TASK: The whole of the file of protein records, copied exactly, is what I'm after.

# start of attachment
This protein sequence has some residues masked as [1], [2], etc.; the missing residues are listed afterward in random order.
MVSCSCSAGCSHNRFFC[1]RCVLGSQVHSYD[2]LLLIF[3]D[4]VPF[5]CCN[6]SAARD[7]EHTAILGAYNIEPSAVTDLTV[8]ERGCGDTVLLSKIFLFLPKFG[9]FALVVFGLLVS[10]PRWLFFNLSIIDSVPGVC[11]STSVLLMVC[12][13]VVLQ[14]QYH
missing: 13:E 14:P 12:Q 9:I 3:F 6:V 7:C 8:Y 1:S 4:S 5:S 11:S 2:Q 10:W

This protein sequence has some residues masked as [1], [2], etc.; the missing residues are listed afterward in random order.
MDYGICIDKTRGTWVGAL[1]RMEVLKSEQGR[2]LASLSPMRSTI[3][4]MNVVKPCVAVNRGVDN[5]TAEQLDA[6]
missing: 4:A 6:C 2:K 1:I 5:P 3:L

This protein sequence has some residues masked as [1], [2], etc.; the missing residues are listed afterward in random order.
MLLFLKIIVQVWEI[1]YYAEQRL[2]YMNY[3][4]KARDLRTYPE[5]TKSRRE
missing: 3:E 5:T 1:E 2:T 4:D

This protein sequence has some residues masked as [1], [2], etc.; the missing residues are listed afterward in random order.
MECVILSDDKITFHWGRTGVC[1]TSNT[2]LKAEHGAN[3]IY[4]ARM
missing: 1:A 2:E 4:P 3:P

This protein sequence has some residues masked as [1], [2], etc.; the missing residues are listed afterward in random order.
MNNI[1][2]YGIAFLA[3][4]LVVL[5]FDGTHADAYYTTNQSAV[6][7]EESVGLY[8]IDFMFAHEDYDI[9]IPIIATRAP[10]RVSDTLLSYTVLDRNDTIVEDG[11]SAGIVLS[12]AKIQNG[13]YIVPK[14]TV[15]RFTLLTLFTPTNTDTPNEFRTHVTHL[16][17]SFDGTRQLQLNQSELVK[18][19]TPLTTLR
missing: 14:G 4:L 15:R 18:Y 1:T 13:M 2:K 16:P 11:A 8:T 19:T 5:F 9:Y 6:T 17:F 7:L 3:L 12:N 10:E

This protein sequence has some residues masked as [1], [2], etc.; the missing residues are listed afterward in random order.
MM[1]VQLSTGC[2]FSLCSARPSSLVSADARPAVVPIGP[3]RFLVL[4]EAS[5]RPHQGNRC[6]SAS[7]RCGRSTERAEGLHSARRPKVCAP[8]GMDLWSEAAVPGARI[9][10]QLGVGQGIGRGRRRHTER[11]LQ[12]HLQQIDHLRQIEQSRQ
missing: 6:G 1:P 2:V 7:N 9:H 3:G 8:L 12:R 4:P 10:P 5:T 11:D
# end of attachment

This protein sequence has some residues masked as [1], [2], etc.; the missing residues are listed afterward in random order.
MVSCSCSAGCSHNRFFC[1]RCVLGSQVHSYD[2]LLLIF[3]D[4]VPF[5]CCN[6]SAARD[7]EHTAILGAYNIEPSAVTDLTV[8]ERGCGDTVLLSKIFLFLPKFG[9]FALVVFGLLVS[10]PRWLFFNLSIIDSVPGVC[11]STSVLLMVC[12][13]VVLQ[14]QYH
missing: 13:E 14:P 12:Q 9:I 3:F 6:V 7:C 8:Y 1:S 4:S 5:S 11:S 2:Q 10:W

This protein sequence has some residues masked as [1], [2], etc.; the missing residues are listed afterward in random order.
MDYGICIDKTRGTWVGAL[1]RMEVLKSEQGR[2]LASLSPMRSTI[3][4]MNVVKPCVAVNRGVDN[5]TAEQLDA[6]
missing: 4:A 6:C 2:K 1:I 5:P 3:L

This protein sequence has some residues masked as [1], [2], etc.; the missing residues are listed afterward in random order.
MLLFLKIIVQVWEI[1]YYAEQRL[2]YMNY[3][4]KARDLRTYPE[5]TKSRRE
missing: 3:E 5:T 1:E 2:T 4:D

This protein sequence has some residues masked as [1], [2], etc.; the missing residues are listed afterward in random order.
MECVILSDDKITFHWGRTGVC[1]TSNT[2]LKAEHGAN[3]IY[4]ARM
missing: 1:A 2:E 4:P 3:P

This protein sequence has some residues masked as [1], [2], etc.; the missing residues are listed afterward in random order.
MNNI[1][2]YGIAFLA[3][4]LVVL[5]FDGTHADAYYTTNQSAV[6][7]EESVGLY[8]IDFMFAHEDYDI[9]IPIIATRAP[10]RVSDTLLSYTVLDRNDTIVEDG[11]SAGIVLS[12]AKIQNG[13]YIVPK[14]TV[15]RFTLLTLFTPTNTDTPNEFRTHVTHL[16][17]SFDGTRQLQLNQSELVK[18][19]TPLTTLR
missing: 14:G 4:L 15:R 18:Y 1:T 13:M 2:K 16:P 11:A 8:T 19:T 5:F 9:Y 6:T 17:F 7:L 3:L 12:N 10:E

This protein sequence has some residues masked as [1], [2], etc.; the missing residues are listed afterward in random order.
MM[1]VQLSTGC[2]FSLCSARPSSLVSADARPAVVPIGP[3]RFLVL[4]EAS[5]RPHQGNRC[6]SAS[7]RCGRSTERAEGLHSARRPKVCAP[8]GMDLWSEAAVPGARI[9][10]QLGVGQGIGRGRRRHTER[11]LQ[12]HLQQIDHLRQIEQSRQ
missing: 6:G 1:P 2:V 7:N 9:H 3:G 8:L 12:R 4:P 10:P 5:T 11:D